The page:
Most Common Allergic Reactions
Millions of people suffer from allergies each year. You can imagine the amount of money spent on medicine, doctor visits, and even hospitalization bills. The number is astounding.
Is There a Better Solution?
We believe there is. Our philosophy is simple (link here). We believe that natural remedies are far better than synthetic or pharmaceutical treatments. We are NOT anti-medicine. But we are PRO natural.
What Is An Allergy Anyway?
It all boils down to your immune system. Its job is to fight against substances that can harm you.
An allergic reaction happens when your immune system goes rogue. It falsely identifies a non-harmful substance as something bad. When this happens, the immune system goes into a full-scale battle mode.
Most Common Allergic Reactions
Is it allergies or a bad Sinus Infection?
Most people simply can’t tell. An estimated 35 million people in America (not counting the rest of the world) suffer from allergies. Seven million from severe sinus infections.
There is a lot of confusion about sinus allergies, the common cold, and chronic sinus infections. The symptoms are very similar and have a lot of overlap. But here’s a simple breakdown.
A common cold will not last much longer than a week. So if you have a stuffy nose, watery and itchy eyes that last longer, you may be suffering from an allergy flare up.
Sinus Infection or Chronic Sinusitis
Sinusitis is usually accompanied by headaches, fatigue, loss of taste and smell, and pain in the sinus cavity. This happens because the body is producing so much mucus that the pressure builds up in the sinus cavity.
Much like a common cold, sinus allergies bring watery and itchy eyes, sneezing and wheezing, and stuffy or a runny nose.
If you treat a seasonal allergy like a cold, and you medicate it day in and day out, you run the risk of ‘overmedicating’ and you might not be addressing the real issue.
Allergies are triggered by something in your environment. Ragweed, pollen, feathers or dust, and mold.
It’s important to know the differences between the three because they are treated differently to get relief.
Natural Allergy Cure addresses each of these. We often use the term ‘Sinus Allergy’ to discuss a wide array of sinus problems. Though we use this term as a general term, in our articles we try to distinguish between them.
For more information check out our ‘Sinus Allergies‘ page. You can also do a search in the ‘Search Topics‘ sidebar.
The term ‘food allergy’ is also a phrase that is used to describe different things. For example, there is a technical difference between a food allergy and a food intolerance. But the term allergy is used often to describe both.
A food intolerance occurs when the body has difficulty processing certain foods. Dairy products are among the most common.
Food allergies are mitigated by the immune system. It is a response from the body that identifies some food as harmful. It attacks substance as if it was a threat to the body. This can cause problems with digestion, among other issues.
Two things happen with a food allergy.
- First, the body produces a protein antibody called immunoglobulin. This is found in the bloodstream.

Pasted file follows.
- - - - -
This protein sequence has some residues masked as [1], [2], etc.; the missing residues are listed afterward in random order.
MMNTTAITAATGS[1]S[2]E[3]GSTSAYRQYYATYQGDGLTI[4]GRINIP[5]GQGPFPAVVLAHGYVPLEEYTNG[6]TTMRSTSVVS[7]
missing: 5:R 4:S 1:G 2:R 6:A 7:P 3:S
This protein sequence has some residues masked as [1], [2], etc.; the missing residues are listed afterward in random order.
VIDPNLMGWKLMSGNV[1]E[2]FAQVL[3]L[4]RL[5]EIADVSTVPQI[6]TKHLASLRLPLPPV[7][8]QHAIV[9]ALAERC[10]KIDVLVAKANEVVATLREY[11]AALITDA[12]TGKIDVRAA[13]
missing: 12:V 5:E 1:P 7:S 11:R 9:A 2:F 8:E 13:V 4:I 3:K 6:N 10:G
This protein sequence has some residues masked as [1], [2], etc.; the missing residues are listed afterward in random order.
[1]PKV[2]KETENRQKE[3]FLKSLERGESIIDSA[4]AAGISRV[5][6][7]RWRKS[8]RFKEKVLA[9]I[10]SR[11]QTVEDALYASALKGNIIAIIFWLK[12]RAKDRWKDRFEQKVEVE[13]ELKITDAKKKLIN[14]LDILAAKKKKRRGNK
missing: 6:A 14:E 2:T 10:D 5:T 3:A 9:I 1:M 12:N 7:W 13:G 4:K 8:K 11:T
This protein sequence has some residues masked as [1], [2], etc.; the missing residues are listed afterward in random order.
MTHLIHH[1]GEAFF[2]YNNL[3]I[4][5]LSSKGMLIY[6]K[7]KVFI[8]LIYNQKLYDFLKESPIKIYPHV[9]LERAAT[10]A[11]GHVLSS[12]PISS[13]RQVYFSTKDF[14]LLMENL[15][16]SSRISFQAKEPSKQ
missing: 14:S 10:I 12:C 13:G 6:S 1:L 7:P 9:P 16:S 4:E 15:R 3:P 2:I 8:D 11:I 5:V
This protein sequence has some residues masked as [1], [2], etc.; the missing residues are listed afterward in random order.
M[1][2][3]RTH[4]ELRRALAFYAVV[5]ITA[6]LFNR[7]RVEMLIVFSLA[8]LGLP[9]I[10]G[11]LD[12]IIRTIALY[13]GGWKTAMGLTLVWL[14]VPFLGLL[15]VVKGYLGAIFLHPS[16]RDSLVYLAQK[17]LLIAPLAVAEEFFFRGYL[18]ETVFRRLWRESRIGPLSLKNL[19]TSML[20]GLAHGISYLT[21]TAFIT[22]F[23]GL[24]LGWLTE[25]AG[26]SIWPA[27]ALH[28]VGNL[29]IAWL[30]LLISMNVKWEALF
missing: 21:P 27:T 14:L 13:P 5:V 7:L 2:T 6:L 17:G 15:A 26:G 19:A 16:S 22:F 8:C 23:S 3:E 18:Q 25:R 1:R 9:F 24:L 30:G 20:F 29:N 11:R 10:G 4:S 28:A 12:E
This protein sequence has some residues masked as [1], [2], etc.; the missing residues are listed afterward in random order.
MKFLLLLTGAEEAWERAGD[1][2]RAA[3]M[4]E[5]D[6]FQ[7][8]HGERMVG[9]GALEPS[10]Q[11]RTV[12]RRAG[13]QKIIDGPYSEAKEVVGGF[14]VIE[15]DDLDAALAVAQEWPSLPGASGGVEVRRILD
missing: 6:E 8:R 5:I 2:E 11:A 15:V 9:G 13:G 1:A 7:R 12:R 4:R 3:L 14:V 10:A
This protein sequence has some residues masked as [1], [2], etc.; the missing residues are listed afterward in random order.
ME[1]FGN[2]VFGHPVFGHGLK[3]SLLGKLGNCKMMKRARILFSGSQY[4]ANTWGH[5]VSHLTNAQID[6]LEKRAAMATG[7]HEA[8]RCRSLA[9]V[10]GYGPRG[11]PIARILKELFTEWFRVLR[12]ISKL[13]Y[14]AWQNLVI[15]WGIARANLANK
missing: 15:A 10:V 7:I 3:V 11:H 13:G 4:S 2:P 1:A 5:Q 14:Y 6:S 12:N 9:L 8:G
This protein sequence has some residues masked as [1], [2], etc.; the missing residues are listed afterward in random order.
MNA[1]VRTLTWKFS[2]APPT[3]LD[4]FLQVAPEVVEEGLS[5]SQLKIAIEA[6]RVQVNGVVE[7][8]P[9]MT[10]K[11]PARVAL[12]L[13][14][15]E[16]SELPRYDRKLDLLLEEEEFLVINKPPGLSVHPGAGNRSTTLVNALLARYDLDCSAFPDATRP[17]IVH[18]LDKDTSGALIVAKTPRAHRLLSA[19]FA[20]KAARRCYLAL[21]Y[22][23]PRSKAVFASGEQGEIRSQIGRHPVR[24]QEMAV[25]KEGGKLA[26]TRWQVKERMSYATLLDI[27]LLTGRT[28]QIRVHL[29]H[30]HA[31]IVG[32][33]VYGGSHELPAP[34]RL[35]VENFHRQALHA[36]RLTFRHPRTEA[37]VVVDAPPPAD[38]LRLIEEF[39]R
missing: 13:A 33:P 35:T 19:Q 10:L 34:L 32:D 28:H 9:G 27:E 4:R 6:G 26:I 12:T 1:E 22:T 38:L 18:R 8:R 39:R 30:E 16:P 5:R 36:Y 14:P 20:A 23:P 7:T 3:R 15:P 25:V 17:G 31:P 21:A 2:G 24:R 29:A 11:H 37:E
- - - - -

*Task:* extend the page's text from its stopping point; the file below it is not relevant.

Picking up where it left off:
- The second thing that happens occurs at the cellular level. Cells in your body tissue call Mast Cells, react to a substance that is identified as a threat.
When food is digested, cells are triggered to release the immunoglobulin in large amounts and attach to the Mast Cells. This signals the body to release histamine and other chemicals.
This can cause fever, hives, swelling, and even asthma.
Source: The National Institute of Allergy and Infectious Diseases
Pet allergies are reactions to a certain protein in your pets skin cells, urine, and saliva.
Most people think the dander, hair or feathers of their pet is the real culprit. But that’s wrong. It’s not their hair, it’s a pesky little protein that your body is overreacting to.
Symptoms of pet allergies vary. Because each individual is unique, so are the symptoms. That’s why it’s important to get a proper diagnosis and find out the exact cause of the reaction.
What About Hypoallergenic Pets?
Contrary to what many people believe or have been told, there is not truly ‘allergy-free pet.’ Some pets may be better than others, but all pets have the protein that irritates those with pet allergies.
Source: Dr. Warner Carr American College of Allergy, Asthma, and Immunology.
For more information check out this amazing website www.i-pet1.com.
What’s the best way to deal with allergies?
- First, if your symptoms are recurrent, it may be necessary to see an allergist or your family doctor isolate what is causing the problem.
- Second, get educated. Knowledge is power. If you arm yourself with the right information you can win the battle with allergies.
- Third, you may need to take some drastic measures to jump-start your system to get it on track. This may mean that if you own a pet, you may need to consider getting rid of it. Or at a minimum, give yourself a break from it.
You may also need to avoid foods that trigger a reaction.
- Forth, don’t lose hope. New studies are done every year that give us new insights into how allergies affect us and what we can do to prevent and treat them.
- Fifth, look for natural remedies, treatments, and approaches before you resort to pharmaceuticals Natural remedies are better for you and usually do more than simply mask a symptom.